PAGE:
We passed the first signpost for the next town.
“Give me the most popular social from the rally, Mike.”
Seemed they like me saying Politics shouldn’t be trusted to the politicians and Greece has stood against worse and won before. The old, old stories. The old routines. “Mike, make sure 40% get a response and 20% get a personal reply”
“68.4% and 14.7% would be optimal.”
“Whatever…”
We arrived in the next town square where the team had made sure my car was mobbed. I put on my stage face. The cameras were always rolling. The heat spilled into the air-conditioned car. I prayed for rain, London rain.
I shook hands, kissed grandmas. A pretty young voter squeezed through the crowd, stopped then kissed me on the face. I smiled and forced a blush.
We didn’t have a big stage and sound system, this was guerrilla campaigning. I used to do the same thing at Covent garden before I made it onto the telly.
What are you going to do?
“I’m gonna clear the debt!”
How?
“I’m gonna get the country wiped from google maps. Then, if we’re all really, really quiet, they won’t find us and go away!”
I expected someone to challenge this. But no one did. They just laughed at the stupidity of the world. Same old stories, same old routines.
I recycled some of the routines from the mayoral elections that seemed so long ago that no one would remember. I made sure I left the stray dogs out this time.
The team collected up the modified karaoke machine that was our PA system while I did a round of the cafes and ouzeris that bordered the town square. I carried a bottle of water to avoid too many offers of drinks.
A pavement cafe was my first stop. Some young voters. I introduced myself and punched some fists. They googled me then beckoned me for selfies. I told them that their vote was their future. They said I was cool.
“So, what are you doing?” I asked.
One circled out a big group with his finger. “We’re students.”
“What are you studying?”
“Economics.” They shouted in ragged union.
“Wow! Guys. We are really going to need you!” I looked impressed. “Adam Smith, Maynard Keynes, Hayak. All English. Well, not Hayak but he did do most of his work there.” They looked at me puzzled.
A stout girl from Another group yelled something at me, I think, in English.
“Sorry, love?” I replied accordingly. She yelled again. “Didn’t catch that sweetheart.” Her friends laughed at her.
“English literature!”
“Oh!” I smiled. “So why aren’t you at lectures then? You come down here to see me?”
“No!” a giggle broke out.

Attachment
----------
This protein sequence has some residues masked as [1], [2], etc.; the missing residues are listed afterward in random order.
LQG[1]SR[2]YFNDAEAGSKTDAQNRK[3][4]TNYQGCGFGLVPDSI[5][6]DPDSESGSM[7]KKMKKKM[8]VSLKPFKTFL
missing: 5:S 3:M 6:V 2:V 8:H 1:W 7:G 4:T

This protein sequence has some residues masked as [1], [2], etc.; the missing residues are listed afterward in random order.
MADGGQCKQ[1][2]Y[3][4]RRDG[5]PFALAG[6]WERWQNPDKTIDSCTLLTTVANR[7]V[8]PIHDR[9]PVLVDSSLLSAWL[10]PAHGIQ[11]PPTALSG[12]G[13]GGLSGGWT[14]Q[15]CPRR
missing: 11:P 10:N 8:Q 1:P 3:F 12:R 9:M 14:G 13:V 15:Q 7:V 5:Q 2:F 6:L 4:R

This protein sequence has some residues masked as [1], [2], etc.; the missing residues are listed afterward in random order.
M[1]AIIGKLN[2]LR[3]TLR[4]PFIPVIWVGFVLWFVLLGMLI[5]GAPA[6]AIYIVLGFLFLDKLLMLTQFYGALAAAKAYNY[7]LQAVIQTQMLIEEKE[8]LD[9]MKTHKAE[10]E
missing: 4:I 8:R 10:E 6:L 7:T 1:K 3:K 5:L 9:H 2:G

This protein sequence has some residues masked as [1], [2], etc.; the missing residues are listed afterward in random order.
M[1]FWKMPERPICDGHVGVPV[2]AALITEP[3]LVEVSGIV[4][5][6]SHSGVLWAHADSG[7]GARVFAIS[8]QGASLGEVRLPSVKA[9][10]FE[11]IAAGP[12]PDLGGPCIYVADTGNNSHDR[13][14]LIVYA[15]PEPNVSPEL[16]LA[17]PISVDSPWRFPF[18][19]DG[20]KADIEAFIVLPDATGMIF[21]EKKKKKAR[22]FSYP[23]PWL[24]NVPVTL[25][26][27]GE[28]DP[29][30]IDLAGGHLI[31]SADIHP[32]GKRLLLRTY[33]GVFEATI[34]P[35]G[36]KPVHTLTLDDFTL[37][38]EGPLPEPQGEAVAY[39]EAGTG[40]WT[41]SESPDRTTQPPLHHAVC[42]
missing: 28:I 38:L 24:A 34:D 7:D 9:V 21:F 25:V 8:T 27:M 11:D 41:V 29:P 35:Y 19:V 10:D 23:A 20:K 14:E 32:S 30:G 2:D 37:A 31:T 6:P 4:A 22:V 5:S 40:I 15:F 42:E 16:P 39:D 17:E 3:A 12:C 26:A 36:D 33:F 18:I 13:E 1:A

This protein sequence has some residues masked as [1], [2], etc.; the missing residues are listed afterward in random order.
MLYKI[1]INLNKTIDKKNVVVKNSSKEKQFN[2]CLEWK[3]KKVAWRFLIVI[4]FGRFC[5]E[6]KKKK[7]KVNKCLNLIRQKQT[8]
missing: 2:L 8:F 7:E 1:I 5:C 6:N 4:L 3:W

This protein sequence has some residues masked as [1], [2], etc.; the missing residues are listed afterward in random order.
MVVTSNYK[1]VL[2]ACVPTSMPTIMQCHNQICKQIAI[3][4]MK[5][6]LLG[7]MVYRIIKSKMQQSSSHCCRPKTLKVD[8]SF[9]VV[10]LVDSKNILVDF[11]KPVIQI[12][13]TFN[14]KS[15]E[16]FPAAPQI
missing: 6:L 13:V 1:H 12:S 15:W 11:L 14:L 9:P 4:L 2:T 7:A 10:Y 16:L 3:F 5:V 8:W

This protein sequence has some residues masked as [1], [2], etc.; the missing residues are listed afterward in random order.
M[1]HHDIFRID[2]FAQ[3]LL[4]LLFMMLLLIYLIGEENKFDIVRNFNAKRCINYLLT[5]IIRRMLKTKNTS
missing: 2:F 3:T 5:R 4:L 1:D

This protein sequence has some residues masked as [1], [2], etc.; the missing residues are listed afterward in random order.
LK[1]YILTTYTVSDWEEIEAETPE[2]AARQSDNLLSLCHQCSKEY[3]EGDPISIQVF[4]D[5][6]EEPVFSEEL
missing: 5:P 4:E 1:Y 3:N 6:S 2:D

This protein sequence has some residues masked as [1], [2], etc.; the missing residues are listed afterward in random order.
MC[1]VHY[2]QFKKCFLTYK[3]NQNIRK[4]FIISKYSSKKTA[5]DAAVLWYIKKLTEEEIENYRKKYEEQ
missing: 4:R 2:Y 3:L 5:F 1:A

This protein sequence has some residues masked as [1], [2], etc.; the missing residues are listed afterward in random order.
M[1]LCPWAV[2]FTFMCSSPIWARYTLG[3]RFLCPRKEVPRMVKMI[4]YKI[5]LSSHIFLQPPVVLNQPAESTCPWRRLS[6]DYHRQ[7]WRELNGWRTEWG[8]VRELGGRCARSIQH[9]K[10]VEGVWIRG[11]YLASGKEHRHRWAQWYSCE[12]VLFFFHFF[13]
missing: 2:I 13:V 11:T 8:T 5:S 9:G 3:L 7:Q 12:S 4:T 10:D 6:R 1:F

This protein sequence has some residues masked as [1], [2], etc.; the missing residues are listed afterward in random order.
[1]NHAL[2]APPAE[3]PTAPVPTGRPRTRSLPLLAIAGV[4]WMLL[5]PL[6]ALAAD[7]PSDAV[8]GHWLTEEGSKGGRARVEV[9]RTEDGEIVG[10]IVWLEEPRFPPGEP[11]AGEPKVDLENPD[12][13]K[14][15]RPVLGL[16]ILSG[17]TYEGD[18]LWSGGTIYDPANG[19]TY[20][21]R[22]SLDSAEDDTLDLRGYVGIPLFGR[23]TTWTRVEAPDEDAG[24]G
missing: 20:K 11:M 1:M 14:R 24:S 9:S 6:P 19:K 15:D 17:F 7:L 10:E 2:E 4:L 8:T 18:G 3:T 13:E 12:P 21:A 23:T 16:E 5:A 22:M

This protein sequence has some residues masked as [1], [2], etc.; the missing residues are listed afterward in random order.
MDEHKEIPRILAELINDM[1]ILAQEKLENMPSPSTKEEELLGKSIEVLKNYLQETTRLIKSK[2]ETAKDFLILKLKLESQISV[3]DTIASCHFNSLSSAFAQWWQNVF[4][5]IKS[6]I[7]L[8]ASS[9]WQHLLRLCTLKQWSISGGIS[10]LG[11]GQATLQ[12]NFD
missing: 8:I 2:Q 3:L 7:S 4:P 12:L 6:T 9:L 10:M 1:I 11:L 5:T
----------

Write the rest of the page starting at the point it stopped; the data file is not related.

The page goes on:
“So when do you graduate?”
Another giggle. “When we give the lessons.”
“What are you going to do then?”
“Learn English in a school.” A pretty, slim woman answered.
“Your English is great already.”
“No!” Her frappe straw choked at the bottom of the glass. “Learn English at the childrens.”
Good luck with that one. “So, are you old enough to vote, how old are you?”
They each called out their ages, like a kindergarten roll call. 24, 26, 27, 29…
“Tough course, eh?”
More laughing.
“Well, my dears this may be the most important election of your lifetimes so make sure you help make some changes. For your futures. We are counting on you.”
“Mister.” One of them raised their hand. “You are very fun!”
“Thank you.” I bowed.
I moved on demographics to a coffee shop patronised by senior citizens. I found a spare seat next to a handsome looking gent with a well-kempt moustache. “Do you mind if I sit?” He looked at me and I was ready to walk away when he ushered me to sit.
“Who are you?”
I introduced myself, “… I am the new independent candidate in the upcoming elections. I stand for…”
“Yeah, yeah. Who are you, I said.” He looked me up and down. “Your mother, your father. Who are you?” The other men, for there were only men, joined his question. “Who are you?”
“I was born in England…”
“Your parents? Greek?”
“No, my wife is and my kids…”
“English. Foreign.”
“Let me ask you all something.” They conceded. “Are you happy with the government?” They grumbled.
One thumped the table. “Malakas! All of them.”
“Are they Greek?”
“Politicians are all malakas!”
One spoke up, “English, eh?” I nodded. “Thatcher! Good woman. Strong!” They all agreed.
“The last government. Were they Greek?” We all knew my question was stupid. “Einstein said doing the same thing while expecting a different result is madness. You don’t look mad.” I stood and began to leave.
“Grandfather?” I shook my head and some hands then moved on.
The next was a taverna. A large man draped over a protesting chair waved two stout fingers at me. “Eh! Boy. Come sit down.”
I complied.
“What are you going to do for businessmen, like me?”
“I don’t know. What kind of businessman are you?” I think my thought did not translate well.
“Eat something! You look thin.” He waved the same two fingers at the waiter. “Bring my friend a plate and a glass.” The plate and glass appeared. “Eat!”
I attempted excuses but it was only an attempt. He loaded my plate and poured me some tsipouro.
“You drink tsipouro?”
I nodded and necked it. He gaffawed and refilled.
“You gonna cut my taxes?”
“Maybe. You gonna pay them?”
He slapped me across the shoulders and declared to the whole taverna that he liked me.
He told me how this and previous governments had been bleeding honest businessmen like him dry. He told me how he had built his business from nothing and that his son would probably lose it all.